So that's €7955 BPM tax saved already and €6100 road tax over 5 years. But the Leaf is already that price without BPM! Because of the BPM we have the lowest Netto car prices in Europe!

        So in Holland for consumers the Leaf will not be making a lot of sales because of the other models out here that offer the same tax benefits. But fuel savings can be considerable so that will be a big plus. For company cars and people who lease they can save 14% added income tax over a Prius. That translates to about €140,- a month costs. The Leaf will work here but it is no sensation or that much cheaper to buy or lease. I think when the Dutch government will do a deduction like the UK EV's will take off here.
        • 5 Years Ago
        Hi,

        A company car that is used for more than 500 km private use per year is treated as a wage in kind for the driver. For example, I use my Ford S-Max privately for unlimited amount with my employer paying maintenance, fuel, insurance, etc. This is taxed at 25% of the sticker price of around 36K euro. The addition to taxable income is thus 9K euro, the net effect around 42% of that.

        Cars with very low tailpipe emissions (such as Prius and Honda Civic Hybrid and very small cars such as Toyota Aygo) are largely exempt.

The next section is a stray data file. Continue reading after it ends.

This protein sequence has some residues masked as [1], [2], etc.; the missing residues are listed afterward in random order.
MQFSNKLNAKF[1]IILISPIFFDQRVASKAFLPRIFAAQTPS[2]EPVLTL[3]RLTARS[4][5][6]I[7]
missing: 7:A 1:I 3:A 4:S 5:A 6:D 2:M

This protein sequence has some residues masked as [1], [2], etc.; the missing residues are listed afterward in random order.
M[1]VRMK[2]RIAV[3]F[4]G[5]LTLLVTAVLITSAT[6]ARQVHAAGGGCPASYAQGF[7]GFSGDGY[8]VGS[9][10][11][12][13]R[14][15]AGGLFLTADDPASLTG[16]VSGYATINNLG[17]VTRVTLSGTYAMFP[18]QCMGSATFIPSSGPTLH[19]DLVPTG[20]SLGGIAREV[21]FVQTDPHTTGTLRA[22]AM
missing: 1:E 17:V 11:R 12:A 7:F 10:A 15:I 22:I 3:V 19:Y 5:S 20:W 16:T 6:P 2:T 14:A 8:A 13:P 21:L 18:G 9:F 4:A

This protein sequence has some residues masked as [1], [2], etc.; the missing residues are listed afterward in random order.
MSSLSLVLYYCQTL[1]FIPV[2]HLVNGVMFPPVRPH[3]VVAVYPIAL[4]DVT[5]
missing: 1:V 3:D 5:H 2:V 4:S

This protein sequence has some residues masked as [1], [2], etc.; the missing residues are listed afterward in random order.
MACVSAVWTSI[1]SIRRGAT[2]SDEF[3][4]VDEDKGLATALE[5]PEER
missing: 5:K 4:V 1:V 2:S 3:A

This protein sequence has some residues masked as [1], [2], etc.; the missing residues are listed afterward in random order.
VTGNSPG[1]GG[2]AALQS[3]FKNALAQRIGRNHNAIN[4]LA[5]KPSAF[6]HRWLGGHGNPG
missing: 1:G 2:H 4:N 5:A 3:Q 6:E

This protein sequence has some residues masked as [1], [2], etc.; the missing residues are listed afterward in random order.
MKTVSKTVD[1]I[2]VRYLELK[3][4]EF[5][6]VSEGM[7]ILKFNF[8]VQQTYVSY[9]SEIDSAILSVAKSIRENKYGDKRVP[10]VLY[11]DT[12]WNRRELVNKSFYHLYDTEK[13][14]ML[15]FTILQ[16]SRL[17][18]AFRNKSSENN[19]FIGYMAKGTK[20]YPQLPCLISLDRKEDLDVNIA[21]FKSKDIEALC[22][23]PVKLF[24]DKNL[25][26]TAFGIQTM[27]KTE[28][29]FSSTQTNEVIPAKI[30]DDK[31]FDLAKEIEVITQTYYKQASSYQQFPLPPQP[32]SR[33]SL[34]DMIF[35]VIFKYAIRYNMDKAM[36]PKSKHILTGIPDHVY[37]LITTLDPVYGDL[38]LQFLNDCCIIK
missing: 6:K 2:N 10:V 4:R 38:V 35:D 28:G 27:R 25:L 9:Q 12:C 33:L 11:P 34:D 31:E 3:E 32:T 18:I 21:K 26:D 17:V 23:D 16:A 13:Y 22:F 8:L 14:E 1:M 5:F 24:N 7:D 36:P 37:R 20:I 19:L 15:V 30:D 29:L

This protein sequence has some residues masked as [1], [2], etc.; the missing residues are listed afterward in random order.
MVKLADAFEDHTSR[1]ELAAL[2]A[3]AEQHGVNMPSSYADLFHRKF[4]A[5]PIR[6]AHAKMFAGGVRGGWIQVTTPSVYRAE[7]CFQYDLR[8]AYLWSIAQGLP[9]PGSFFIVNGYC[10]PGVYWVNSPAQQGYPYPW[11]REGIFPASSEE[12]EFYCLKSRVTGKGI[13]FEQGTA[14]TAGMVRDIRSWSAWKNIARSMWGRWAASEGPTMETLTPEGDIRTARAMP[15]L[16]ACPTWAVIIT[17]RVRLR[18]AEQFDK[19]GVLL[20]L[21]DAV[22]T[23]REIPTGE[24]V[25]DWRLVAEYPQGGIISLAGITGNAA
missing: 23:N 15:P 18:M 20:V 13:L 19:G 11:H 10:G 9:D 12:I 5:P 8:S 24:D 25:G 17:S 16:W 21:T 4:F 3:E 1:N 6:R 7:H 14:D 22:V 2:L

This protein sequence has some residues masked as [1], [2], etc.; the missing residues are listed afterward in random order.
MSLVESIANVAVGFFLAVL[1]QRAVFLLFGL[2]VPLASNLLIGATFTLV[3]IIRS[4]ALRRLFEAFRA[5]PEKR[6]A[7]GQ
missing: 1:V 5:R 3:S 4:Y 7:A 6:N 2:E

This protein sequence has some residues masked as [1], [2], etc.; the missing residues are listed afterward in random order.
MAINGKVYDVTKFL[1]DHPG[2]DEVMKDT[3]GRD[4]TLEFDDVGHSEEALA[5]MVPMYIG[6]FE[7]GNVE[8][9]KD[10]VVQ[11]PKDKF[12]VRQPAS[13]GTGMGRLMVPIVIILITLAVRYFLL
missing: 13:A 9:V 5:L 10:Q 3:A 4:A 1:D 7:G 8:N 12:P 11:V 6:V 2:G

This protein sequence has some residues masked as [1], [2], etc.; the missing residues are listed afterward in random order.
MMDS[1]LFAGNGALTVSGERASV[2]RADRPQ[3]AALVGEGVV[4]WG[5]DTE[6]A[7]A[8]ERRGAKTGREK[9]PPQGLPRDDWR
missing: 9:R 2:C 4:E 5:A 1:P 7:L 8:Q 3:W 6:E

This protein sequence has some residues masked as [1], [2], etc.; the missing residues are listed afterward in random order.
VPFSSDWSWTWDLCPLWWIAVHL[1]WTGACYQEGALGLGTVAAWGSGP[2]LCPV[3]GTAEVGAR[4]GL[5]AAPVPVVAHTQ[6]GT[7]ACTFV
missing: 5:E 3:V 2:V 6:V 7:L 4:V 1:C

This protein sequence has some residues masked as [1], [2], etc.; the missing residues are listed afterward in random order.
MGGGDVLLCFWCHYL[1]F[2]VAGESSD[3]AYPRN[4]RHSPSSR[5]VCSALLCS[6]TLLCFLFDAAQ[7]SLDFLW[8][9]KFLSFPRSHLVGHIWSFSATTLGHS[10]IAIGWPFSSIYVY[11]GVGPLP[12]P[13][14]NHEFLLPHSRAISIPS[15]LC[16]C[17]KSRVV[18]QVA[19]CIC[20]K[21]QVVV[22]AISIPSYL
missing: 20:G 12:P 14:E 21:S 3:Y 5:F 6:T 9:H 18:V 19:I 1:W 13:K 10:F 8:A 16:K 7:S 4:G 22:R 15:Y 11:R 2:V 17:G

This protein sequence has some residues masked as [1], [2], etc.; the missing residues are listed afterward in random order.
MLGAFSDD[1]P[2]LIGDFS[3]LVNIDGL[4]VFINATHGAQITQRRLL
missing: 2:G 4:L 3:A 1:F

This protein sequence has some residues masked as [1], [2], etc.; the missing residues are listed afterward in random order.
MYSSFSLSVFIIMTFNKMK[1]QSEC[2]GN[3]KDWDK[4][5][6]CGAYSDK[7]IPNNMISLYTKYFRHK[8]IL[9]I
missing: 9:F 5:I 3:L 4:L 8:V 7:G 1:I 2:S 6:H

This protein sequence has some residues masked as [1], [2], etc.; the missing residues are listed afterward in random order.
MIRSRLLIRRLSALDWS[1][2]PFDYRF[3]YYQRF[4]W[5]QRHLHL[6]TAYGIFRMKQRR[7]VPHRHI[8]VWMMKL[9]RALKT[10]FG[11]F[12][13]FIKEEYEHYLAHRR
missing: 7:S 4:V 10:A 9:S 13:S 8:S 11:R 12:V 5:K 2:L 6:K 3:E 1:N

Link to Dutch tax authorities, in English:

        http://www.belastingdienst.nl/variabel/buitenland/en/private_taxpayers/private_taxpayers-05.html#P115_7635
      • 5 Years Ago
      £23k is surprisingly good, much lower than i thought.

      I think they will sell by the bucketload in london due to savings in tax and the congestion charge, plus the obvious fuel cost savings and the stop start nature of london traffic, which should bring it even closer to standard I.C.E burners cost.

      Take note citroen and your C zero and mitsubishi and you imiev, we want a lower price for a lesser product
        • 5 Years Ago
        Dan, you just need to add the words, "for me" whenever you say "too expensive".

        Nobody here cares that you will not buy it. Make rational arguments or you will be ignored (just like I TRY to do).

        --------------


        "I just think they would be more profitable if they lowered the price up front and benefitted from the increased volume, market share and leading experience."

        No, no, no... they can only make so many per year. That is what the price is set at... just low enough to guarantee that every one will sell. Their production is already very bold and aggressive.
        • 5 Years Ago
        @Throwback:
        'The Electric Vehicle Delivery Plan sets out a
        challenging, but attainable target of installing
        25,000 charging points in London by 2015. The
        majority of these points (approximately 22,500)
        will be installed in workplace car parks.'

        http://www.london.gov.uk/electricvehicles/docs/GLA_ELI_Strategy_09_V05.pdf

        And here are details of the plan for other parts of the country:
        http://www.greencarcongress.com/2009/11/uk-government-soliciting-bids-for-30m-for-charging-points-new-office-for-low-emission-vehicles.html#more

        The plan is to roll out to hot-spot cities and regions.
        The area around the Nissan car plant is to get particular attention.

        The biggest obstacle in the UK may be that we use 240Volt, but only 13amps unless it is a cooker circuit, which is a bit weak to provide recharge for cars for hours - 16 amps would be more suitable.